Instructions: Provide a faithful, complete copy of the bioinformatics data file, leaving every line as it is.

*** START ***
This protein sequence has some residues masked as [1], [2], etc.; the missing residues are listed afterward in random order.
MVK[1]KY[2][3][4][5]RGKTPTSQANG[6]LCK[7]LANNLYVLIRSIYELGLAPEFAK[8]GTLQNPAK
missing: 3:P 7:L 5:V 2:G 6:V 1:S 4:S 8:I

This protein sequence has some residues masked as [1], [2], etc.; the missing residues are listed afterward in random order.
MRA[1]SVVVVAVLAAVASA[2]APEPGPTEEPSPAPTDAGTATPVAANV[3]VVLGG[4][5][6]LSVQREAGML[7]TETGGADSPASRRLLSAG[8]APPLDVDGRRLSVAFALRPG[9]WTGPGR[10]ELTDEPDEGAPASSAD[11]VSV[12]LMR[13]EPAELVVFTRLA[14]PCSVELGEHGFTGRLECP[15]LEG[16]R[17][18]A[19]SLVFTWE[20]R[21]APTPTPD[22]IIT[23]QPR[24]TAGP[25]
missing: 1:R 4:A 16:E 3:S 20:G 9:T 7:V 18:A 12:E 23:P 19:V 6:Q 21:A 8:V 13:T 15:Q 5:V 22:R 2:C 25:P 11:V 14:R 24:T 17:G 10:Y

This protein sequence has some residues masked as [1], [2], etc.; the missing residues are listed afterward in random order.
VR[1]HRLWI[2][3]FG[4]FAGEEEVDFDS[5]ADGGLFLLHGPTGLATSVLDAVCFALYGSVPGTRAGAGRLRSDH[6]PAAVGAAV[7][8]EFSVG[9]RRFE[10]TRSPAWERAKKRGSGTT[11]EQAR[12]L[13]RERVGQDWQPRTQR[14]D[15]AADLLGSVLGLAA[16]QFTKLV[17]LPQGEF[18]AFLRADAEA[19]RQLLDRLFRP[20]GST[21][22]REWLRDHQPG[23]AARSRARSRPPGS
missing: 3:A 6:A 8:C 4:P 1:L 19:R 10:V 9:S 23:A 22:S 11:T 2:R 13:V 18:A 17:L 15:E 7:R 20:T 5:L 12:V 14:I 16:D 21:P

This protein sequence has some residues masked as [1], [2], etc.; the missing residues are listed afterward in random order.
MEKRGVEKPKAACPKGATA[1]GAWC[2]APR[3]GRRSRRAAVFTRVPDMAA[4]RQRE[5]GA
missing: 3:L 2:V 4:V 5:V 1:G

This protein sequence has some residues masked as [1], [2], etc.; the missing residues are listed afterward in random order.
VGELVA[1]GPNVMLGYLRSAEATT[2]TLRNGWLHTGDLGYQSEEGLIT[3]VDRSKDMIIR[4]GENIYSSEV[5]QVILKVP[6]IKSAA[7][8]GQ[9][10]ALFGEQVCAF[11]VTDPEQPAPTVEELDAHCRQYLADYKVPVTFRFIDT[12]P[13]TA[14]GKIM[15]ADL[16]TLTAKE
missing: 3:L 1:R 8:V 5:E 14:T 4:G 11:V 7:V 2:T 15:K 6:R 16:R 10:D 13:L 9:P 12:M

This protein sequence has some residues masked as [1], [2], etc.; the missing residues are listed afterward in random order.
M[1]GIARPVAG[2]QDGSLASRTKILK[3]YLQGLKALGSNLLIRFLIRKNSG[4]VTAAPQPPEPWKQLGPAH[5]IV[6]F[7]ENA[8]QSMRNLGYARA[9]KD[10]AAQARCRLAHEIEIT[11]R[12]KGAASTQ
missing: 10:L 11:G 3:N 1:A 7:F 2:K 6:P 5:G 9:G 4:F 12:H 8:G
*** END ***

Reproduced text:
This protein sequence has some residues masked as [1], [2], etc.; the missing residues are listed afterward in random order.
MVK[1]KY[2][3][4][5]RGKTPTSQANG[6]LCK[7]LANNLYVLIRSIYELGLAPEFAK[8]GTLQNPAK
missing: 3:P 7:L 5:V 2:G 6:V 1:S 4:S 8:I

This protein sequence has some residues masked as [1], [2], etc.; the missing residues are listed afterward in random order.
MRA[1]SVVVVAVLAAVASA[2]APEPGPTEEPSPAPTDAGTATPVAANV[3]VVLGG[4][5][6]LSVQREAGML[7]TETGGADSPASRRLLSAG[8]APPLDVDGRRLSVAFALRPG[9]WTGPGR[10]ELTDEPDEGAPASSAD[11]VSV[12]LMR[13]EPAELVVFTRLA[14]PCSVELGEHGFTGRLECP[15]LEG[16]R[17][18]A[19]SLVFTWE[20]R[21]APTPTPD[22]IIT[23]QPR[24]TAGP[25]
missing: 1:R 4:A 16:E 3:S 20:G 9:T 7:V 18:A 12:E 23:P 19:V 6:Q 21:A 8:V 13:T 15:Q 5:V 22:R 2:C 25:P 11:V 14:R 24:T 17:G 10:Y

This protein sequence has some residues masked as [1], [2], etc.; the missing residues are listed afterward in random order.
VR[1]HRLWI[2][3]FG[4]FAGEEEVDFDS[5]ADGGLFLLHGPTGLATSVLDAVCFALYGSVPGTRAGAGRLRSDH[6]PAAVGAAV[7][8]EFSVG[9]RRFE[10]TRSPAWERAKKRGSGTT[11]EQAR[12]L[13]RERVGQDWQPRTQR[14]D[15]AADLLGSVLGLAA[16]QFTKLV[17]LPQGEF[18]AFLRADAEA[19]RQLLDRLFRP[20]GST[21][22]REWLRDHQPG[23]AARSRARSRPPGS
missing: 3:A 6:A 8:C 4:P 1:L 19:R 10:V 9:S 23:A 22:S 11:T 2:R 13:V 18:A 17:L 15:E 7:R 20:T 5:L 12:V 14:I 16:D 21:P

This protein sequence has some residues masked as [1], [2], etc.; the missing residues are listed afterward in random order.
MEKRGVEKPKAACPKGATA[1]GAWC[2]APR[3]GRRSRRAAVFTRVPDMAA[4]RQRE[5]GA
missing: 3:L 2:V 4:V 5:V 1:G

This protein sequence has some residues masked as [1], [2], etc.; the missing residues are listed afterward in random order.
VGELVA[1]GPNVMLGYLRSAEATT[2]TLRNGWLHTGDLGYQSEEGLIT[3]VDRSKDMIIR[4]GENIYSSEV[5]QVILKVP[6]IKSAA[7][8]GQ[9][10]ALFGEQVCAF[11]VTDPEQPAPTVEELDAHCRQYLADYKVPVTFRFIDT[12]P[13]TA[14]GKIM[15]ADL[16]TLTAKE
missing: 3:L 1:R 8:V 5:E 14:T 4:G 11:V 7:V 2:T 15:K 6:R 16:R 10:D 13:L 9:P 12:M

This protein sequence has some residues masked as [1], [2], etc.; the missing residues are listed afterward in random order.
M[1]GIARPVAG[2]QDGSLASRTKILK[3]YLQGLKALGSNLLIRFLIRKNSG[4]VTAAPQPPEPWKQLGPAH[5]IV[6]F[7]ENA[8]QSMRNLGYARA[9]KD[10]AAQARCRLAHEIEIT[11]R[12]KGAASTQ
missing: 10:L 11:G 3:N 1:A 7:F 2:K 6:P 5:G 9:G 4:F 12:H 8:G